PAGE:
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Whether working for the National Wrestling Alliance (NWA) the World Wrestling Federation (WWF, later the WWE) and World Championship Wrestling (WCW) in the ’80s and ’90s, he was usually the bad guy, taking out the hero with underhanded tactics and siccing his pet cobra or python on whoever stood in his way.
But despite Roberts’ dirty deeds, wrestling fans loved him for his dazzling in-ring work and his deadly skills on the mic when it came time to get in his opponent’s head. They wouldn’t even boo him during his most iconic heel moment, when Roberts set his cobra upon “Macho Man” Randy Savage, letting it sink its fangs into Savage’s arm on live TV.
Over the years, Roberts had legendary rivalries with Savage, Ricky “The Dragon” Steamboat, “Stone Cold” Steve Austin, Sting, The Undertaker and many more. He was regarded so highly by fans and peers that he was inducted into the WWE Hall Of Fame in 2011.
All this to say: Roberts has a lot of tales to tell. And that’s what he’ll do at The Comedy Closet in West Columbia next week. Roberts will pull back the curtain and tell behind-the-scenes stories about some of the biggest names in wrestling.
“You’re going to hear about everybody from Ric Flair to Rick Rude to “Hacksaw” Jim Duggan to Roddy Piper to Hulk Hogan to The Macho Man,” Roberts tells Free Times. “I just try to take people back to those days and tell them some of the stories from the locker room, or the ring, or bars or strip joints.”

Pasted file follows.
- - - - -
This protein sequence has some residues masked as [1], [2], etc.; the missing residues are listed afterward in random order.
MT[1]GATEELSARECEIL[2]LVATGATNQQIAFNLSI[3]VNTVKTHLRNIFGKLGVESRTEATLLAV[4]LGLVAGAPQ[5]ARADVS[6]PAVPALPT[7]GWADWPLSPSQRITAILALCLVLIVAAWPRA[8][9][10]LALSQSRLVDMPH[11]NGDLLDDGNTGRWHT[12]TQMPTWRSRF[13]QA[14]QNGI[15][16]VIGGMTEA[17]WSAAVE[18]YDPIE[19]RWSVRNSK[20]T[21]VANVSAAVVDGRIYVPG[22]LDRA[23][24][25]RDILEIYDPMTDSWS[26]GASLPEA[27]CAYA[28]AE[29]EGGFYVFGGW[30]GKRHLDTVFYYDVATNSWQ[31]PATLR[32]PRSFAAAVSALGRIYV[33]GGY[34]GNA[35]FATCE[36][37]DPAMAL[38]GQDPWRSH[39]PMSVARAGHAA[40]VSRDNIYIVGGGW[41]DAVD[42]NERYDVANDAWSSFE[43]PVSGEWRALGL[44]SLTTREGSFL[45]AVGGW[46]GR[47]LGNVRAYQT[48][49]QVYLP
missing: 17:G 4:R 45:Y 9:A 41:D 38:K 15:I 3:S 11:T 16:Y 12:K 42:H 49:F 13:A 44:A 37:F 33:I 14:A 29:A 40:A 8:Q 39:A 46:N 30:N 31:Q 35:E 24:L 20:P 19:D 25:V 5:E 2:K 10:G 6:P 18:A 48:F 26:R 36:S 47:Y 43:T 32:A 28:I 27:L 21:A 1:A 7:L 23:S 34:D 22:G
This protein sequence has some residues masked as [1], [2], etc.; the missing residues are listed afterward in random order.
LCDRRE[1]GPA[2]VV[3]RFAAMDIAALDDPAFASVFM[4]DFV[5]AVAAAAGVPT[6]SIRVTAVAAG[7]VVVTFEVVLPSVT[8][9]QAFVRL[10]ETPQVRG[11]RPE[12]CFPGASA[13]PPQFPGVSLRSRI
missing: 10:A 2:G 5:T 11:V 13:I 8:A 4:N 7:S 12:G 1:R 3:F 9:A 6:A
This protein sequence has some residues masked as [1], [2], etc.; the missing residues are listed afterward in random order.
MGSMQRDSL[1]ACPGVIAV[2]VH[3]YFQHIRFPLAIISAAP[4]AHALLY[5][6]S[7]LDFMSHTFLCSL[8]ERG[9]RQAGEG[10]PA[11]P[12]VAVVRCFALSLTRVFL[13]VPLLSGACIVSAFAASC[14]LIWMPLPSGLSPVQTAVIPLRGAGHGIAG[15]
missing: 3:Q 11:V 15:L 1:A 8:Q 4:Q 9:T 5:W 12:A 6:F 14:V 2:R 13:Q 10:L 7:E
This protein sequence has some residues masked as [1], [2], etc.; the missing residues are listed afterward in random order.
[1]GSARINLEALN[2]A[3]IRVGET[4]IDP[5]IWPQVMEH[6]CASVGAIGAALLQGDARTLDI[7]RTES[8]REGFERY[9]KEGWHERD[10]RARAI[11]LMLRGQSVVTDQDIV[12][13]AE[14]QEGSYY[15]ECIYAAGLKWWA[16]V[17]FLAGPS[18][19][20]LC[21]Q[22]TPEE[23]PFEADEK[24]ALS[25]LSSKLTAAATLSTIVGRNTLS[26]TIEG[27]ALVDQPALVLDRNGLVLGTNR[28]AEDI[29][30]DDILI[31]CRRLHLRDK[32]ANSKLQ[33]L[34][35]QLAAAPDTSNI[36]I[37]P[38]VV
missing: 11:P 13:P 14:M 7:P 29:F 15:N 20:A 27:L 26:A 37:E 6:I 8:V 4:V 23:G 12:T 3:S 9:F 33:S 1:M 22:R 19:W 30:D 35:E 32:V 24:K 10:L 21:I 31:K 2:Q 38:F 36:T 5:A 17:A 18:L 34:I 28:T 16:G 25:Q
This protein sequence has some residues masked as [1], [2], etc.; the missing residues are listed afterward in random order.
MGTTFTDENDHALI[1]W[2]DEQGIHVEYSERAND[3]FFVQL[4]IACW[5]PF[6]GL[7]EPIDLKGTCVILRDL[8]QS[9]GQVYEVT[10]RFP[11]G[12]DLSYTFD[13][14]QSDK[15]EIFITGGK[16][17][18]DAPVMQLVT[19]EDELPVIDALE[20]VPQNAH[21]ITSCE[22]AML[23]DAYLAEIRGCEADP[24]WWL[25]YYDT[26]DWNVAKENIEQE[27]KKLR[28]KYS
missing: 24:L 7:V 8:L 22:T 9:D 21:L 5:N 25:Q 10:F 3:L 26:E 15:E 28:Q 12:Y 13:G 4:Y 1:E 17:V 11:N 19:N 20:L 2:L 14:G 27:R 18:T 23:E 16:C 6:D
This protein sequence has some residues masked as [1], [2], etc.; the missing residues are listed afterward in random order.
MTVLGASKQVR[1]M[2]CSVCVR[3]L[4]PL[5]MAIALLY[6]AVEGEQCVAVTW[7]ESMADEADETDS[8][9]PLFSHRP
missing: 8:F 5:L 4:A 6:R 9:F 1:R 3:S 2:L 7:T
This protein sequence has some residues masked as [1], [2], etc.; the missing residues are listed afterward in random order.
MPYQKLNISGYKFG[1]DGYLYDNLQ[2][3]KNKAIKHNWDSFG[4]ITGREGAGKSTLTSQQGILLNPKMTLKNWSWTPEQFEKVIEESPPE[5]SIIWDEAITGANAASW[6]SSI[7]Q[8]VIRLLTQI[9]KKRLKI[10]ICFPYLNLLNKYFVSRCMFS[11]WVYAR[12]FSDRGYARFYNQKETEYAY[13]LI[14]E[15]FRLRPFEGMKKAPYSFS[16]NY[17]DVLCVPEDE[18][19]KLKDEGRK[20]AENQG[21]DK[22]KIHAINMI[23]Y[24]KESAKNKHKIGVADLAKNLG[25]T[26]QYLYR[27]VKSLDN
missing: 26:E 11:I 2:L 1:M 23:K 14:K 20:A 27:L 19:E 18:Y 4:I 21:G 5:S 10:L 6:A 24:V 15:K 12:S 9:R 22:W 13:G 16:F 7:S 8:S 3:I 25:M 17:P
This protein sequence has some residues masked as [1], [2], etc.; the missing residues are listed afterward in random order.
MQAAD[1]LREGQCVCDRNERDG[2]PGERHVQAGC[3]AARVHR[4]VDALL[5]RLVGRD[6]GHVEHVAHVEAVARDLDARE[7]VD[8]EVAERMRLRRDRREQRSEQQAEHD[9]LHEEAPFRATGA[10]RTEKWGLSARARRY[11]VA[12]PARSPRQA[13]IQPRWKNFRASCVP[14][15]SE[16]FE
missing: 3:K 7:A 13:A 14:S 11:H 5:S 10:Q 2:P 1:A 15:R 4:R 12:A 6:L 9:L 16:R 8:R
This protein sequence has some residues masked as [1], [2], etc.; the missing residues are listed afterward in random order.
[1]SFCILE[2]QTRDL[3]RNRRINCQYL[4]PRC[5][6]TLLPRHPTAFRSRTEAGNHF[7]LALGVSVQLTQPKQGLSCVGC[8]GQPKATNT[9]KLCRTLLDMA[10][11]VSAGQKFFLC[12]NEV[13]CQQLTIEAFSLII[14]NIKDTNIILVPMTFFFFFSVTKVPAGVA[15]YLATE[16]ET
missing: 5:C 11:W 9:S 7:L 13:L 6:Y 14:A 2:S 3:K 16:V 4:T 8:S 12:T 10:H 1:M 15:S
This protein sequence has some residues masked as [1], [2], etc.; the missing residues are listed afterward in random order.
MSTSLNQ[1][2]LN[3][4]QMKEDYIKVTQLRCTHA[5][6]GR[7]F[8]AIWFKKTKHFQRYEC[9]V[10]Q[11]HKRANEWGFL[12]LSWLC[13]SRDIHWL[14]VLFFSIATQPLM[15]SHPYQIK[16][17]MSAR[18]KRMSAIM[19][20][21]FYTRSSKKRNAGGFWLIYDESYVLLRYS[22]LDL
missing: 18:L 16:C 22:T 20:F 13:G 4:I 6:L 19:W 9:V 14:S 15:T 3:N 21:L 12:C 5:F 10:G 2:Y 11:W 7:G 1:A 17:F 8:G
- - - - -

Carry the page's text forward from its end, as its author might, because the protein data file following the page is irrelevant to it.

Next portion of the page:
“You can’t put 15 to 20 guys in a locker room and expect it to be church,” Roberts says. “If obscene language bothers you, do not come. We were always pulling pranks on each other, and it got outta hand a lot of times. Our idea of humor is a whole lot different than a normal person’s idea of humor. It had to be twisted, it had to hurt, and it had to leave someone mumbling in the corner of the locker room. But we had a real good time. I’m gonna take the folks on a nice ride.”
“I went to see Mick’s show with Scott Hall and Diamond Dallas Page,” he says, “and I sat there after the show going, ‘My God, I’m a lot funnier than he is.’ And the guys started prodding me, like, ‘Well, why don’t you go and do a show? You’ve got 36 years of stories to pull from!’ They kind of challenged me, and that’s what got me to do it.”
From autograph signing and photo ops before the show to the first story to the Q&A at the end, Roberts says he holds nothing back, just like in the old days.
“I leave it all in the ring,” he promises. “When I open it up for a Q&A, I give them answers they may not want to hear. There are no boundaries. It’s brutal, in your face, fun, and not for the faint of heart.”
It’s not just fun and games, though. No boundaries means that he’ll also be talking about his struggles with addiction.
“There’s a lot of people out there struggling, man,” he offers. “I encourage people, if you are struggling, to come to the show and let me know if you’d like to talk. After the show, we’ll go find a room somewhere, and we’ll sit down and talk, and I’ll see if I can help you get going the right direction. It’s my duty and my joy to help other people get their lives back together because it is possible. It’s not easy but it is possible.”
“Coming back to Columbia’s going to be interesting,” he says. “I tried to marry a girl from Columbia but that didn’t work out. I spent a lot of time in the South with different promotions, and it’s pretty cool when you go out and talk to fans who haven’t seen you for 20 or 30 years, and you see their eyes light up. That makes me so damn happy.”